The institute's conclusion is not surprising either: "The contrast between these two structure survival rates is substantial and illustrates that simple and inexpensive measures, like keeping flammable vegetation away from homes, can have a real impact on the ability of a home to survive a wildfire."
Those living in the subdivisions locked within Arizona's flammable chaparral shrublands are not alone in having been slow to make their homes more defensible. To get at why this might be so, the U.S. Forest Service's Pacific Northwest Research Station conducted a careful survey of the fire prevention attitudes and actions of private landowners in the Cascades and Blue Mountains of Oregon.
The impetus for this survey is smartly laid out: "Because fire as a natural process operates across ownership boundaries, the Forest Service is taking an all-lands approach to forest management, and is making an effort to cooperate with other landowners across landscapes," notes Susan Charnley, an environmental anthropologist working for the research station. "There's very little information about how family forest owners manage their land for fire. We need to learn about how they're managing their land for the same risks we face as an agency, to see what we might do differently to better address those risks."
What Charnley and her colleague Paige Fischer discovered is that those whose properties abutted national forest lands and who perceived that there was a clear fire risk in the high hazardous fuel loads on these public lands, tended to be more proactive about making their properties less fire prone. They were also a lot more likely to act if their primary residence was on these forested acres than if theirs was a second home -- eight times more likely, in fact.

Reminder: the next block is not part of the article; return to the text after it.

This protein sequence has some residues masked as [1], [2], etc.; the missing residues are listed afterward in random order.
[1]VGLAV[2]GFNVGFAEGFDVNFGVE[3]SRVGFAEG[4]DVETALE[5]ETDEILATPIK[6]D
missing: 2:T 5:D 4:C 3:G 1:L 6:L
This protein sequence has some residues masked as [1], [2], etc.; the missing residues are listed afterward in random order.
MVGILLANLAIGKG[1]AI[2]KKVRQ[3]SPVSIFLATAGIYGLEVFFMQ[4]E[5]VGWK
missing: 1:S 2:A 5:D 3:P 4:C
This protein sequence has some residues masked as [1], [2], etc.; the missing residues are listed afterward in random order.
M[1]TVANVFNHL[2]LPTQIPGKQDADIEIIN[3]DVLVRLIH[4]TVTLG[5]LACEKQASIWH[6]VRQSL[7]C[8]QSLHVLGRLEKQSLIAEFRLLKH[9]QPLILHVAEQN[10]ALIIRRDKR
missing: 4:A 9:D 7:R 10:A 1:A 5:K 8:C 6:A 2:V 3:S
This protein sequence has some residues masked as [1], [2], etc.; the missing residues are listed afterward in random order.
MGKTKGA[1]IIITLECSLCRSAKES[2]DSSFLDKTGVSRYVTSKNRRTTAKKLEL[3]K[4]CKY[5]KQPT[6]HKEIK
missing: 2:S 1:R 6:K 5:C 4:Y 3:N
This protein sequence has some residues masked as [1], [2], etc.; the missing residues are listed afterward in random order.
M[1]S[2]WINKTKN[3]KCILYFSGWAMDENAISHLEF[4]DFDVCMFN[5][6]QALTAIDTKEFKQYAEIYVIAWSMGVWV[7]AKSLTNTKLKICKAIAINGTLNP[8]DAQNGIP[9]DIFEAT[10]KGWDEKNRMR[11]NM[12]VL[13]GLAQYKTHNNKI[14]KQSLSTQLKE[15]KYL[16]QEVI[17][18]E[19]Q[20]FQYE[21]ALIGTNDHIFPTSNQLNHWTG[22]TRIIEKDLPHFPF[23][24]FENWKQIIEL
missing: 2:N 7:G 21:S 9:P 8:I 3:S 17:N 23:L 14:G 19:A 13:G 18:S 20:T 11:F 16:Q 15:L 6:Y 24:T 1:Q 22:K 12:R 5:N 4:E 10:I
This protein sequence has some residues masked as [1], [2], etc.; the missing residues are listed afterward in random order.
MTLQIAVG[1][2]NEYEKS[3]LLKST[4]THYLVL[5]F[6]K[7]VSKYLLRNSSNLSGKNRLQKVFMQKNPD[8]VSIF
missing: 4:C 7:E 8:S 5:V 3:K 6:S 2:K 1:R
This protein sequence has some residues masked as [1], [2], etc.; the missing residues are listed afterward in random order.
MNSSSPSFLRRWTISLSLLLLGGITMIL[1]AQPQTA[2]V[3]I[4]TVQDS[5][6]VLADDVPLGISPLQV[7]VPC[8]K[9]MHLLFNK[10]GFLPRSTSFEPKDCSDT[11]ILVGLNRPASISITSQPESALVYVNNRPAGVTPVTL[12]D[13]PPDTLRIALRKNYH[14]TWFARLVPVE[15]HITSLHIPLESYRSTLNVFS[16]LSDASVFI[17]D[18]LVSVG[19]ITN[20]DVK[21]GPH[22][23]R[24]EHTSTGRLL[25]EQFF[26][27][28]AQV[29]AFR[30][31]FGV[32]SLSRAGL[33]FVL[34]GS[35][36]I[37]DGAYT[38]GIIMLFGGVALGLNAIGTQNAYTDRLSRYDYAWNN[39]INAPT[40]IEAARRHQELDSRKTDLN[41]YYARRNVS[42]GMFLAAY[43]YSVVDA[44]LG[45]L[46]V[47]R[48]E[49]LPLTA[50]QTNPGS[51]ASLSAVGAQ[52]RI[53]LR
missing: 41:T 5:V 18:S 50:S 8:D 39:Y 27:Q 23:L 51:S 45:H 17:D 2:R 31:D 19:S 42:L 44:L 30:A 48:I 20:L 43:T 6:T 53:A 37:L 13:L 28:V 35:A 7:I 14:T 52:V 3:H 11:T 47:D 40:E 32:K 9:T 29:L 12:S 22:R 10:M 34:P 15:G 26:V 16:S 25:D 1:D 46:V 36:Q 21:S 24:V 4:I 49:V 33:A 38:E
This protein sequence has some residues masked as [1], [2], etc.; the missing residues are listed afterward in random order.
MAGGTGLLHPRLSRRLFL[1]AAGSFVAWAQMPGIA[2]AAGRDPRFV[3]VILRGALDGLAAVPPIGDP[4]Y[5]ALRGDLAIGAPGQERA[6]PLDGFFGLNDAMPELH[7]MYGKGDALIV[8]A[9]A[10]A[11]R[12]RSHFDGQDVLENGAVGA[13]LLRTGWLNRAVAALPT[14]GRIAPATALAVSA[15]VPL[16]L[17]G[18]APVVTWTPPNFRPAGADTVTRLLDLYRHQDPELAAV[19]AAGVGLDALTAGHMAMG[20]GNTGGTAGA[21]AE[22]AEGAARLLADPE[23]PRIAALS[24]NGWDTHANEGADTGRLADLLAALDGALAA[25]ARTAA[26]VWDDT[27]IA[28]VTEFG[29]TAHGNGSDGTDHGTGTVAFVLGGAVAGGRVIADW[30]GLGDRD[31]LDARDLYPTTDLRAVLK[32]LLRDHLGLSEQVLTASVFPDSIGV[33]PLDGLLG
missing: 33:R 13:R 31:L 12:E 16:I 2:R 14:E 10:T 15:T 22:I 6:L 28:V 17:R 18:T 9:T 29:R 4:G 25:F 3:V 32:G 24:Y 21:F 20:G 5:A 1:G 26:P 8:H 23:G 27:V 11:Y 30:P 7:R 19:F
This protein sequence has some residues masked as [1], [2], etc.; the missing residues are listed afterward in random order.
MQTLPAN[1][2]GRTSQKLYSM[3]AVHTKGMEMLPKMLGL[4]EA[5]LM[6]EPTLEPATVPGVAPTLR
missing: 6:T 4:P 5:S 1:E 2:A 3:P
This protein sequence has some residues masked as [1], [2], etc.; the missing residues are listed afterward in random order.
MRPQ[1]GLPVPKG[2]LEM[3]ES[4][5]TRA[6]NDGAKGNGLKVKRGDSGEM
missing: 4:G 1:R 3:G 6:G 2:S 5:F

This a key finding, as vacation homes make up a goodly number of the residences being slotted into fire zones of all kinds, exacerbating firefighters' abilities to protect lives and property. "Nationwide, the trend has been toward a booming number of nonindustrial private owners, with a shrinking average parcel size," observes John Bliss, the Starker Chair in Private and Family Forestry at Oregon State University. "Million-dollar homes are being built in the middle of harvested timberland without firebreaks. Many new owners who built their dream cabins live in an urban area and have no background in forest management, let alone wildfire prevention or fireproofing. When wildfires come through, these houses are sources of ignition and catastrophic loss."
Those living on the land full time face a different set of difficulties: Reducing fuel loads can cost a lot of money. These expenses might be shared if individual landowners collaborated with their neighbors and land-managing agencies. Yet this cooperative approach is not the default, the Forest Service report reveals, "primarily because of distrust and social norms about private property ownership."
Establishing fiscal and educational incentives to enable individual owners to collaborate in making their properties more fire safe would have a significant impact on protecting lives and livelihoods -- and generating a more resilient and biodiverse landscape.
We might more quickly obtain these good ends, too, if we adopted ethicist Ian Barbour's insight that our "view of nature will influence the way we treat nature, and our view of human nature will affect our understanding of human responsibility."
Being alert to and responsible for the places we inhabit is one way to get grounded. The rise of a coppery sun or yellowish moon can also bring us down to earth.